I have always loved Phyllis Diller. I grew up with her all over the TV and late night shows. Her comedy was genius -- always making fun of herself, her husband "Fang," and generally taking pot shots at social beauty norms.
Her jokes might seem to be regressive on the surface, but they're really quite subversive. Like Erma Bombeck and, later, Roseanne, she reveled in her supposed inability to be the perfect house wife.
Cleaning your house while your kids are still growing up is like shoveling the walk before it stops snowing.
It's this kind of humor that helped to take the pressure off many women during the 60s and 70s, and even 80s, letting them laugh at their so-called short-comings.
Housework can't kill you, but why take a chance?And instead of working hard to fit the beauty standards of the day, she went in the opposite direction. It's the classic I know you're going to laugh at me, so I'll really give you something to laugh at approach.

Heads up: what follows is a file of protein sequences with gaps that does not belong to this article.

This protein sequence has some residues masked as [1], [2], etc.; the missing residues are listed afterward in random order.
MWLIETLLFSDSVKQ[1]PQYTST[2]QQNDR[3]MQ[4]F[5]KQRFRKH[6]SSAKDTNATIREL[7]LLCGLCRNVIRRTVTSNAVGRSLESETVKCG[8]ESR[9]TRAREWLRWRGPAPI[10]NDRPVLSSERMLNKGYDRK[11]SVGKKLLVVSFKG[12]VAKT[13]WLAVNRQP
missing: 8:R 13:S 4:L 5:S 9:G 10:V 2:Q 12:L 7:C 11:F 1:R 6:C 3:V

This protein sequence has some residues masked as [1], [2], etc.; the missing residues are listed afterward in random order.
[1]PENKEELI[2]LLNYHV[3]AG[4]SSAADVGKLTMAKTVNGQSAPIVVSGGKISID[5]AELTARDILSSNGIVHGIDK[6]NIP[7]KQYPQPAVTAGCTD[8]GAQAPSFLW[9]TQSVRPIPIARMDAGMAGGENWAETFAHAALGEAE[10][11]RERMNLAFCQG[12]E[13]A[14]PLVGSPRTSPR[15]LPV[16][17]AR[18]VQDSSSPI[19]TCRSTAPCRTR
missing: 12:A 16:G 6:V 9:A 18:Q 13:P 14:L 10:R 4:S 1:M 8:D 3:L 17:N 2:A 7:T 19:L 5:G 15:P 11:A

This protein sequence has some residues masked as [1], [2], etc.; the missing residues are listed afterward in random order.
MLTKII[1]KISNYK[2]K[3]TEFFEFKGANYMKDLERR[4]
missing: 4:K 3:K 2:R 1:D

As a child, I loved her wacky sense of humor. I always loved seeing adults breaking the social norms. And Phyllis broke them all to teeny tiny pieces. I still remember her appearance on The Muppet Show.
As an adult, I love how she busted up the notion of how older women were supposed to act or look. By the time I "met" her in the 70s, she was already in her late-50s and early-60s. I love that she's loud, she takes up space, she isn't grandmotherly or dottering. It's like she became my internalized version of me at that age. Well, without the pink and yellow feather dress, of course.